Steps to Deal with a Case of Violent Behavior that Results in Threats or Physical Abuse:

Twofold response:

a) From your side, you can encourage the victim to contact the police and file charges. If the behavior has caused a disturbance to the event, proceed with the previaus stops.
b) The person who was victimized should press charges with the police.

If the violent behavior is occurring during an event and the person seems aggressive, hyper vigilant, or seems intoxicatod and refuses to leave, call the police.


I. Referrals may be provided if appropriate, following inquiry described in step one.

II. National contact apprised of the situation and informed of the steps undertaken.

III Letters informing individuals that they will not be permitted to attend events should be sent by registered mail. (All such letters from Elan Vital branch cities should first be clearly with EV Legal-of should be limited to following prescribed "sample" letters.)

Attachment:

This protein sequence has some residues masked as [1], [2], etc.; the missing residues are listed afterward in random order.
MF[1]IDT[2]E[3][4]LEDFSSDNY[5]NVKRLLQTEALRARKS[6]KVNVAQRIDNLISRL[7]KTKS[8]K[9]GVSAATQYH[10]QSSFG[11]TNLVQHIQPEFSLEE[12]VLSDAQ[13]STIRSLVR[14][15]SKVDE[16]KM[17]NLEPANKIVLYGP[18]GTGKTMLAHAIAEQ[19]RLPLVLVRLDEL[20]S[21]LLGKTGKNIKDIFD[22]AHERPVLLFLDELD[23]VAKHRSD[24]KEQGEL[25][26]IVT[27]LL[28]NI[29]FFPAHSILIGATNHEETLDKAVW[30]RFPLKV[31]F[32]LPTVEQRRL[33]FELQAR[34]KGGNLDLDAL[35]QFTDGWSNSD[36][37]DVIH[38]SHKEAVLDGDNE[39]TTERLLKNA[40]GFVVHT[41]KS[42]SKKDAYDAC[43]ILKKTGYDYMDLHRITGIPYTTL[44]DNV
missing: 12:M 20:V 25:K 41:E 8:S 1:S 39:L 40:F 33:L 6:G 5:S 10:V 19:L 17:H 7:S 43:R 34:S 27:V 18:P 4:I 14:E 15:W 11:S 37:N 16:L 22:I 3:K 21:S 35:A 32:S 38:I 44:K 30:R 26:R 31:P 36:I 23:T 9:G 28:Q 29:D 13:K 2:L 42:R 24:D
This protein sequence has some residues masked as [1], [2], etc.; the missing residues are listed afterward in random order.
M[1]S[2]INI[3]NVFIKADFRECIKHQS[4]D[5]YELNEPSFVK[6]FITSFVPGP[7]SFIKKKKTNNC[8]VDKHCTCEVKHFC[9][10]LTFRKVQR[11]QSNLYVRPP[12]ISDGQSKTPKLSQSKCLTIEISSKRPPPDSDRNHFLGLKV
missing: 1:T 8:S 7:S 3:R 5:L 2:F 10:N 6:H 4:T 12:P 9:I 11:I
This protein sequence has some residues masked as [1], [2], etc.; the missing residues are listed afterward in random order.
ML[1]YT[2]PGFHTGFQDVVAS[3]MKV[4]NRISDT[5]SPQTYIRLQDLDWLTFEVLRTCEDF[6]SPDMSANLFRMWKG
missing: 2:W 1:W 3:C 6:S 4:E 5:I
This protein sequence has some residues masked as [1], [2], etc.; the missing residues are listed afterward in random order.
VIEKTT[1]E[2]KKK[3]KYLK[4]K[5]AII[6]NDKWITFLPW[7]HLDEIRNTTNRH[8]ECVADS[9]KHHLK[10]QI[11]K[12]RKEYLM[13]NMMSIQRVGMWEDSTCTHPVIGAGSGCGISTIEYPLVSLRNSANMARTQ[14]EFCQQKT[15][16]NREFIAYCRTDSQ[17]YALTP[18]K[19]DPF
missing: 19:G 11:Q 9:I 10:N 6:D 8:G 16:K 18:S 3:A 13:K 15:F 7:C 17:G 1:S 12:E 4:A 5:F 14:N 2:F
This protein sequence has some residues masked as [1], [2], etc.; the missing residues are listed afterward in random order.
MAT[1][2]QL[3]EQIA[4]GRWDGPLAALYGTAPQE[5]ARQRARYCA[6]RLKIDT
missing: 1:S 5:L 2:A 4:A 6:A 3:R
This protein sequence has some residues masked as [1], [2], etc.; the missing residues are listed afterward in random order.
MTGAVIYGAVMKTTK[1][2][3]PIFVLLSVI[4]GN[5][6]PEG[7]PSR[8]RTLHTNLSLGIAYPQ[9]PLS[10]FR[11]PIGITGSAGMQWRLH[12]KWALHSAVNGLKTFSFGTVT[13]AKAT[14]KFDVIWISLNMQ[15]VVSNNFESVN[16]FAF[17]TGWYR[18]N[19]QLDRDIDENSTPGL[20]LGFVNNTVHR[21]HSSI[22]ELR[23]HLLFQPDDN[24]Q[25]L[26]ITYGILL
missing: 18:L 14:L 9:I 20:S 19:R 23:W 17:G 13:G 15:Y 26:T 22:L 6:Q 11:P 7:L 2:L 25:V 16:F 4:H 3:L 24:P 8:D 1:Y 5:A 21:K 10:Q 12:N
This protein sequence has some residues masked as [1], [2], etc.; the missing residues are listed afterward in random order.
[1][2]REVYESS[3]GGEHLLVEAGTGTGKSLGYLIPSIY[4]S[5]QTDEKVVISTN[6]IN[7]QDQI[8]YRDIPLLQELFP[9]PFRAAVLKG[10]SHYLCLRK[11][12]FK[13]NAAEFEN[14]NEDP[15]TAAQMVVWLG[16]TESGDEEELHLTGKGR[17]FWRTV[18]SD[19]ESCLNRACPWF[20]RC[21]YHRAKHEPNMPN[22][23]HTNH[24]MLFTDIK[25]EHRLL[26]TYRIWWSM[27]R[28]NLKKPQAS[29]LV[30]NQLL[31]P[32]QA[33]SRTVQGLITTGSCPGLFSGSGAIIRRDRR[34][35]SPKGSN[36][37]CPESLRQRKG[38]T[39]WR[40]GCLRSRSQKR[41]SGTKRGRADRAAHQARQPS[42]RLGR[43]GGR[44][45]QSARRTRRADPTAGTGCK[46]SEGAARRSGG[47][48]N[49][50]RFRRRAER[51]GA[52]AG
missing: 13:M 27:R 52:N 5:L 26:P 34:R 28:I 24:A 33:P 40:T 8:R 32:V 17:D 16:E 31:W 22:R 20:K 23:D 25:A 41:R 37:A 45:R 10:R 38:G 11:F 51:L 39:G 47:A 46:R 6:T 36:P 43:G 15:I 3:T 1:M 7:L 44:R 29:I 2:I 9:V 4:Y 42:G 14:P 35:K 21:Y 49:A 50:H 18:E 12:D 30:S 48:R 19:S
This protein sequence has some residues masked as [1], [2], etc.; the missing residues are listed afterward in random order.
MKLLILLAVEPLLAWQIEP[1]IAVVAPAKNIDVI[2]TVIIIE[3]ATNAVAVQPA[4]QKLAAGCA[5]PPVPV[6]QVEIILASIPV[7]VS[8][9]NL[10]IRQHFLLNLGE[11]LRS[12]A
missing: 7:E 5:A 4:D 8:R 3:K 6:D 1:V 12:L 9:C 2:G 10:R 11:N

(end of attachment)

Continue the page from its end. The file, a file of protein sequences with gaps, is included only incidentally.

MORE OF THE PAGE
IV. Lawyer: When writing a letter to an individual to ask hirn/her not to attend events, you might consider having a lawyer send it, acting on behalf of the local group.

V. An individual barred from attending events should be notified in writing when they will be allowed to participate.


A referral resource list should be part of the city contact's resources should a psychologicatly and emotionally distressed individual (who may or may not cause disturbances) come to your attention. The following steps should be helpful in building a resource list:

· Your local county crisis line, which should be listed in the front of most phone books;

· County social service referral resources such as Department of children services, adult protection, etc.;

· Therapist referral sources such as 1-800 THERAPIST (1-800-843-7274) or local graduate psychology programs (graduate programs require students to participate in intemships which are usually nonprofit or low cost psychotherapy centers);

· United Way, Homeless Shelters, etc.;

· Other community organization such as AA, Al -Anon, etc .

· Churches

· Police

If you need additional support, please contact Sharon Stokke at (818) 597-8883 or Linda Gross (legal), at (310) 829-3221. After speaking with either Sharon or Linda, you may be put in touch with your regional medical support person. If necessary, they have access to the following people who work on national events; John Horton, MD; Valerio Pascotto, Psy.D; or Chris Polstuss, M.A.